Online education is a $160 billion+ industry today, but as it continues to mature, there are some inevitable ebbs and flows. In the latest development, TechCrunch has learned and confirmed that Udacity — the $1 billion startup co-founded by Sebastian Thrun that specialises in “nanodegrees” in tech subects that range from AI and coding through to the how-tos of digital marketing — has quietly cut about five percent of its staff since August across multiple offices globally.
“Back in August, five percent of our global employees were laid off based on carefully considered, strategic business decisions,” a spokesperson told TechCrunch in an emailed statement. “We are supporting our former and current employees through the transition. Our business continues to grow, with offices in India, China, Germany, Brazil, Egypt, and the United Arab Emirates, in addition to Silicon Valley. We continue to hire for key roles.”
The company does not disclose an exact number of employees it has across globally, except to say that it is over 500, meaning that this change is affecting about 25 people — the same number that a source had originally give us.
It’s not clear exactly what is going on at Udacity to prompt the layoffs, either in terms of the existing business or what it may have planned for the future.
Udacity says that it has over 50,000 students enrolled in its six-12-month nanodegree programs, but that is a figure that it has not updated in almost a year, when it emerged that Shernaz Daver, the CMO who was credited for turning around the company, was leaving Udacity.
Overall, Udacity says the number of registered students on the platform is higher than this, now at over 10 million — which also includes one-off free courses as well as partnerships with businesses. Udacity works with companies like Google, Facebook, Amazon and others to develop its curriculum, and it counts Accenture, AT&T, Bank of America, GE and Ford among its customers.
The company made $70 million 2017, but it has not provided guidance on how it is doing this year. (That $70 million figure was first released in February this year, when Udacity’s CEO Vishal Makhijani hinted the company was eyeing up an IPO.)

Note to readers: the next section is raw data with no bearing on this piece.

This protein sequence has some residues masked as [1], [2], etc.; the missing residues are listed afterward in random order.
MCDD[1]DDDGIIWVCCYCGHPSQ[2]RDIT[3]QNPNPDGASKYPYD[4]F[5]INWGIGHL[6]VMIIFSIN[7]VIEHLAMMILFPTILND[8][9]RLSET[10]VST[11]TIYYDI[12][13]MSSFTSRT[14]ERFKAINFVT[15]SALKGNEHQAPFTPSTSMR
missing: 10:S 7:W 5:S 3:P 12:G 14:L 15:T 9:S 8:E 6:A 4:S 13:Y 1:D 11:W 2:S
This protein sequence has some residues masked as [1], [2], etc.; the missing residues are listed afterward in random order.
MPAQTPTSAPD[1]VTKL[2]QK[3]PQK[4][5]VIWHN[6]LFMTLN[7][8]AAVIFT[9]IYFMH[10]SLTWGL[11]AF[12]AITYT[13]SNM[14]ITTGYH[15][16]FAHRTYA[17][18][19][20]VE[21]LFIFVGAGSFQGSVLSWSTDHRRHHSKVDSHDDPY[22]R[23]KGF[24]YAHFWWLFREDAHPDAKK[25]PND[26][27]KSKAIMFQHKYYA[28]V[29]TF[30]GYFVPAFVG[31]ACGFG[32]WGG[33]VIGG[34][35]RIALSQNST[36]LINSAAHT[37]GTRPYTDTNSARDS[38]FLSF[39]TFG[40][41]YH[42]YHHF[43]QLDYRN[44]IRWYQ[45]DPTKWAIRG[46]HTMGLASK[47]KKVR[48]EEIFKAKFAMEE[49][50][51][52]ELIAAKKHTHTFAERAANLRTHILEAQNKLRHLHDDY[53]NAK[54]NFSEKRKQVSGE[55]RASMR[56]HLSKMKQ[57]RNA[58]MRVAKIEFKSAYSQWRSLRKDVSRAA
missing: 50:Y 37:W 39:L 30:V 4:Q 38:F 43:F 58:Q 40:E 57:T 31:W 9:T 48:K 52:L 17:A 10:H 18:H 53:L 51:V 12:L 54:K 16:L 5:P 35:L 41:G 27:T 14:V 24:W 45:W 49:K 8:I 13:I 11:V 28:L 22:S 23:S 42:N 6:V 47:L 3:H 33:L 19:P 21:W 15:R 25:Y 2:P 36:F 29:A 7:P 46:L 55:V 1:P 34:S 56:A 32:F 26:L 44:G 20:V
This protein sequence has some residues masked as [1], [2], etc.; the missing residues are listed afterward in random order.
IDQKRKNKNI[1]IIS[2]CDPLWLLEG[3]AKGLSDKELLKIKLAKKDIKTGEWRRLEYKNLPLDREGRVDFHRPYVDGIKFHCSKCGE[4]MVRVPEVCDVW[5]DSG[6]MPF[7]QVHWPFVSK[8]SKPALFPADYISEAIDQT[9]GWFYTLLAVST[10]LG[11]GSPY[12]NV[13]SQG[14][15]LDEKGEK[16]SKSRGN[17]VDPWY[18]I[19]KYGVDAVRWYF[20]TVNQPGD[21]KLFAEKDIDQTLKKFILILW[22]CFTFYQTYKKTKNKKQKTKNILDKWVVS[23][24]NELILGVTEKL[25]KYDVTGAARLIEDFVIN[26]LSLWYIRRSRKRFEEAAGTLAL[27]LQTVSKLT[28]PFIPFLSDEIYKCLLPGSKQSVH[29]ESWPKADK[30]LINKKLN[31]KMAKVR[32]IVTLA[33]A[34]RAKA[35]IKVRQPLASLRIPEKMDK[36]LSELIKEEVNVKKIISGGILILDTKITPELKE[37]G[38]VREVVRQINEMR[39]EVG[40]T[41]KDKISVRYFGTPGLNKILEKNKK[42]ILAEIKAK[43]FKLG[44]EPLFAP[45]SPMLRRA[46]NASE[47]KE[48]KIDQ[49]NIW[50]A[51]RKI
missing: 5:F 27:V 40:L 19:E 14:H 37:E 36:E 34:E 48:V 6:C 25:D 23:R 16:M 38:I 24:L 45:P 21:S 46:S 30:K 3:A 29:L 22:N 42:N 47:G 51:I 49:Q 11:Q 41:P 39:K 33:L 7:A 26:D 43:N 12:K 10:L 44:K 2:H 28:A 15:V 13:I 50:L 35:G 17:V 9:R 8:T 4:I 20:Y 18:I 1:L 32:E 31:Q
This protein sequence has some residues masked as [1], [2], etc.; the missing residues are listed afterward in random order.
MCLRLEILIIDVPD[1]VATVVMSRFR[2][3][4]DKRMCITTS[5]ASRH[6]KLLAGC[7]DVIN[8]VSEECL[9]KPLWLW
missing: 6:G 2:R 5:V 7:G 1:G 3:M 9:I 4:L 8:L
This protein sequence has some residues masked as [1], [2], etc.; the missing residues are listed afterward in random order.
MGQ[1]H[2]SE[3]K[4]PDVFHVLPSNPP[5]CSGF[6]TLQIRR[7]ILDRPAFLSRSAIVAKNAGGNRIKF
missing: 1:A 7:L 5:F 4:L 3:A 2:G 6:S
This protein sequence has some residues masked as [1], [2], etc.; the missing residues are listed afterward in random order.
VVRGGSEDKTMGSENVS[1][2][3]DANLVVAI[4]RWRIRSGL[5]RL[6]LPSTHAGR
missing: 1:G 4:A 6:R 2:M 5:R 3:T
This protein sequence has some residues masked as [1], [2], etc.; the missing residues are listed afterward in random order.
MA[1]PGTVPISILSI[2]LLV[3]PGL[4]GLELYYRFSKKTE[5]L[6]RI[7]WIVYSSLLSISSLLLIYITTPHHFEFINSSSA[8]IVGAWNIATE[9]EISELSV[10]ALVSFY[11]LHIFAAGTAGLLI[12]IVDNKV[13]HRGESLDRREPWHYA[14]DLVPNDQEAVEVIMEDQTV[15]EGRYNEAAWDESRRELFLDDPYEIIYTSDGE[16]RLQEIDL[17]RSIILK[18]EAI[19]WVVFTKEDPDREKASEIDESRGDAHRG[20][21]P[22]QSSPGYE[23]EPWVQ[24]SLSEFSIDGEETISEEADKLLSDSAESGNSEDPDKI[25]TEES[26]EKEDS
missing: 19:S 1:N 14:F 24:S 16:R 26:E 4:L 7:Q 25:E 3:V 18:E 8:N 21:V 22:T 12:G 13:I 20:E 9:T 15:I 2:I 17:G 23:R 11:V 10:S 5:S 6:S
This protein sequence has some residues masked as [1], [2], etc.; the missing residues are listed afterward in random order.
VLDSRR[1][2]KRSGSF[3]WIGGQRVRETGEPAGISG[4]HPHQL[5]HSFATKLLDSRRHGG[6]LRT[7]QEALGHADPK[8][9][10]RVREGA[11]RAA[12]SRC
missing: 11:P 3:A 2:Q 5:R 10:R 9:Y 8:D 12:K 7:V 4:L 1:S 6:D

In terms of funding, Udacity has not raised any money since 2015 — when it closed a $105 million round led by publisher Bertelsmann that catapulted it to a $1 billion valuation. It’s raised $163 million to date, with other investors including Andreessen Horowitz, Ballie Gifford, Charles River Ventures, Cox Enterprises and GV.
A rush of companies have entered the online education space — which has been around in one form or another since the start of the web, and indeed you could argue went hand-in-hand with some of the earliest intentions behind the internet. Offerings run the gamut of what “education” can entail: single courses, full degrees, professional development, casual hobbies, gamefied children’s education, and much more — using videos, mobile technology, VR, AI to tailor courses, curriculums approved by leading academics and educators, and much more to make the learning more sticky and effective.
Udacity has competitors, effectively, from many parts of that spectrum, but some of the more notable include Coursera, Lynda (which is now part of LinkedIn and Microsoft) and Khan Academy.
Since its launch in 2011, Udacity has played a few different roles within that evolution. The company initially started as one of the early providers of “MOOCs” (Massive Open Online Courses): Thrun (pictured above, who co-founded the company with David Stavens and Mike Sokolsky; neither are with the company anymore) left a position as a professor of AI at Stanford to start Udacity when he found that 160,000 students signed up for an open invite he made to take his class for free online.
Higher educational institutions worked closely with Udacity in the early days, although the company appeared to move away from that focus that in 2013 after some hiccups, including San Jose State University suspending a pilot with the startup after pass rates were deemed too low.
Instead it started to work with a number of large tech players like Google (where Thrun is credited with the company’s early work on building self-driving cars) to develop a new set of courses to target older people and those already in the workforce. That pivot appeared to turn the company profitable at one point, as it expanded its sights to further markets like India.
Then, Thrun stepped away as the CEO (he’s now president) and the role was taken on by Makhijani, who had been the COO. Under him, the company appeared to focus a little more: it looked set to build deeper coding experiences with its first acquisition, of CloudLabs; and it spun out its self-driving car program, which was renamed Voyage and is now building its own business. It’s likely that this latest turn is one more step in how Udacity is aiming to position for whatever comes next.